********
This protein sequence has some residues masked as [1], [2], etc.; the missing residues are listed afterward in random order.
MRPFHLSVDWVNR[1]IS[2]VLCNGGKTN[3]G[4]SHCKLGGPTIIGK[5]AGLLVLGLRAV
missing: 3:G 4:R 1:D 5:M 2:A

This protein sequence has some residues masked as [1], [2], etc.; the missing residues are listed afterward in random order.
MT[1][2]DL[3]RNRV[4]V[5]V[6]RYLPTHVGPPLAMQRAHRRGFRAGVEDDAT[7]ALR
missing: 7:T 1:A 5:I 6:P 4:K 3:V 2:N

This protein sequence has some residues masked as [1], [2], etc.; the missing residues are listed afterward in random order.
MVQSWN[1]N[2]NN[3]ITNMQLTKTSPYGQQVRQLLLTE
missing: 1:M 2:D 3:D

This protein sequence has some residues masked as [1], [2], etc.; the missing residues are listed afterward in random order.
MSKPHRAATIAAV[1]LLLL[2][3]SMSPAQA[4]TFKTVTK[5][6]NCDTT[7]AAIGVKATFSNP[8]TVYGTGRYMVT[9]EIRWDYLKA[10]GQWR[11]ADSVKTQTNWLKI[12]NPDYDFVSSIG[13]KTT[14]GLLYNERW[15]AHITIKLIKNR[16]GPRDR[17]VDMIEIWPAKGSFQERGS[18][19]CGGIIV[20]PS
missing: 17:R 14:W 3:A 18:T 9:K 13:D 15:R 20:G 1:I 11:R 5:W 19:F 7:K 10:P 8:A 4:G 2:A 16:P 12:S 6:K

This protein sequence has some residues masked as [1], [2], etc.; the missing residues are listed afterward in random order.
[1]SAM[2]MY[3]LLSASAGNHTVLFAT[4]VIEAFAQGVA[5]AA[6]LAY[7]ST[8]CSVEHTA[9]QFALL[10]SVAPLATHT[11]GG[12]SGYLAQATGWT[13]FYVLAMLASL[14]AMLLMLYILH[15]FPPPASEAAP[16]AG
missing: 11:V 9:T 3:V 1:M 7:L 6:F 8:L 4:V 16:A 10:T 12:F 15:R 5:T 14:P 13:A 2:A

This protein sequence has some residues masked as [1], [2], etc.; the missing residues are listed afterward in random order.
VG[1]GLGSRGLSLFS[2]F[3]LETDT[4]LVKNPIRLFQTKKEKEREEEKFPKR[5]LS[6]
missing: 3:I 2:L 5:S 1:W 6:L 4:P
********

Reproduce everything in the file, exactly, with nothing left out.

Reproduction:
This protein sequence has some residues masked as [1], [2], etc.; the missing residues are listed afterward in random order.
MRPFHLSVDWVNR[1]IS[2]VLCNGGKTN[3]G[4]SHCKLGGPTIIGK[5]AGLLVLGLRAV
missing: 3:G 4:R 1:D 5:M 2:A

This protein sequence has some residues masked as [1], [2], etc.; the missing residues are listed afterward in random order.
MT[1][2]DL[3]RNRV[4]V[5]V[6]RYLPTHVGPPLAMQRAHRRGFRAGVEDDAT[7]ALR
missing: 7:T 1:A 5:I 6:P 4:K 3:V 2:N

This protein sequence has some residues masked as [1], [2], etc.; the missing residues are listed afterward in random order.
MVQSWN[1]N[2]NN[3]ITNMQLTKTSPYGQQVRQLLLTE
missing: 1:M 2:D 3:D

This protein sequence has some residues masked as [1], [2], etc.; the missing residues are listed afterward in random order.
MSKPHRAATIAAV[1]LLLL[2][3]SMSPAQA[4]TFKTVTK[5][6]NCDTT[7]AAIGVKATFSNP[8]TVYGTGRYMVT[9]EIRWDYLKA[10]GQWR[11]ADSVKTQTNWLKI[12]NPDYDFVSSIG[13]KTT[14]GLLYNERW[15]AHITIKLIKNR[16]GPRDR[17]VDMIEIWPAKGSFQERGS[18][19]CGGIIV[20]PS
missing: 17:R 14:W 3:A 18:T 9:K 13:D 15:R 20:G 1:I 11:R 5:W 19:F 7:K 10:P 8:A 4:G 2:A 16:P 12:S 6:K

This protein sequence has some residues masked as [1], [2], etc.; the missing residues are listed afterward in random order.
[1]SAM[2]MY[3]LLSASAGNHTVLFAT[4]VIEAFAQGVA[5]AA[6]LAY[7]ST[8]CSVEHTA[9]QFALL[10]SVAPLATHT[11]GG[12]SGYLAQATGWT[13]FYVLAMLASL[14]AMLLMLYILH[15]FPPPASEAAP[16]AG
missing: 11:V 9:T 3:V 1:M 7:L 6:F 8:L 4:V 16:A 10:T 12:F 15:R 5:T 14:P 13:A 2:A

This protein sequence has some residues masked as [1], [2], etc.; the missing residues are listed afterward in random order.
VG[1]GLGSRGLSLFS[2]F[3]LETDT[4]LVKNPIRLFQTKKEKEREEEKFPKR[5]LS[6]
missing: 3:I 2:L 5:S 1:W 6:L 4:P